COLLIER COUNTY — Officials from the North Naples Fire Control and Rescue District said they tried to address every last controversial element in a legislative bill that would allow for fire district consolidation in Collier County.
The Collier County Commission asked them to address one more.
On Tuesday, county commissioners voted to conditionally “not object to the bill” if the legislation guarantees the county retains oversight into the emergency medical operations of a future consolidated district.
The bill, written and sponsored by the North Naples fire district, provides for the creation of a new fire district, the Southwest Florida Fire Control and Rescue District. Any of the five current independent fire districts in Collier County could voluntarily consolidate into the new district if the bill passes. Voters in existing districts get final approval of any district consolidation.
Collier’s legislative delegation, made up of the state legislators that represent portions of the county, approved to move the bill forward last November. However, the delegation also signaled that the bill would only retain its support in session if there were no objections from the Collier County Commission.
Commissioners voted 4-1 not to oppose the bill if language is changed to guarantee the county government retains the authority approve whether the district can perform advanced life support (ALS) service. The County Commission stopped short of officially supporting the bill.
Commissioner Fred Coyle dissented, arguing the county should take its time developing a consolidation strategy.
North Naples fire commissioners must now approve the additional language for the bill to move it forward.
The concerns of ALS oversight for county commissioners stemmed from another proposed bill, House Bill 589. That bill, if approved in the legislature, could limit county government’s authority to determine which agencies could perform ALS.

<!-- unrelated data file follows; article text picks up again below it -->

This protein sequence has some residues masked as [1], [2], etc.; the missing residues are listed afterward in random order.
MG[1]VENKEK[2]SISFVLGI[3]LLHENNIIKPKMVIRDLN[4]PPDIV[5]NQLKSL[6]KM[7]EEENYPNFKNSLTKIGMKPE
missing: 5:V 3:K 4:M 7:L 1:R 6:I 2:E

ALS certification allows a paramedic to use more potent drugs and enhanced medical tools in severe pre-hospital emergency situations.
Current state law allows county governing bodies to set policy to determine which agencies can perform ALS service.
Last month, the County Commission granted the North Naples Fire District a certificate of public convenience and necessity (COPCN), which allows the fire district perform ALS under the authority of its own medical director. However, the condition of that COPCN was that the commission had the authority to annually review the effectiveness of the ALS program and end it if it wasn’t working.
The language county commissioners requested for the consolidation legislation would mandate the resulting fire district cede COPCN oversight to the county, regardless of state statute.
Commissioner Jim Coletta said he was concerned that if that without that oversight, the EMS system in the county could become fragmented.
However, Becky Pogan Bronsdon, an assistant chief for the North Naples fire district, said she feared that the commission’s condition would be a deterrent for current districts to join the proposed new district.
Commissioners with the North Naples Fire Board will decide whether to accept the County Commission’s input or allow the bill to die on Thursday.
Other concerns about the proposed bill were brought at the meeting by a public speaker, Duane Billington. Billington said the bill could allow for higher tax rates for some of the districts. He characterized it as a “power grab” for the North Naples fire district.
Bronsdon said any tax hike would require approval from voters in a referendum.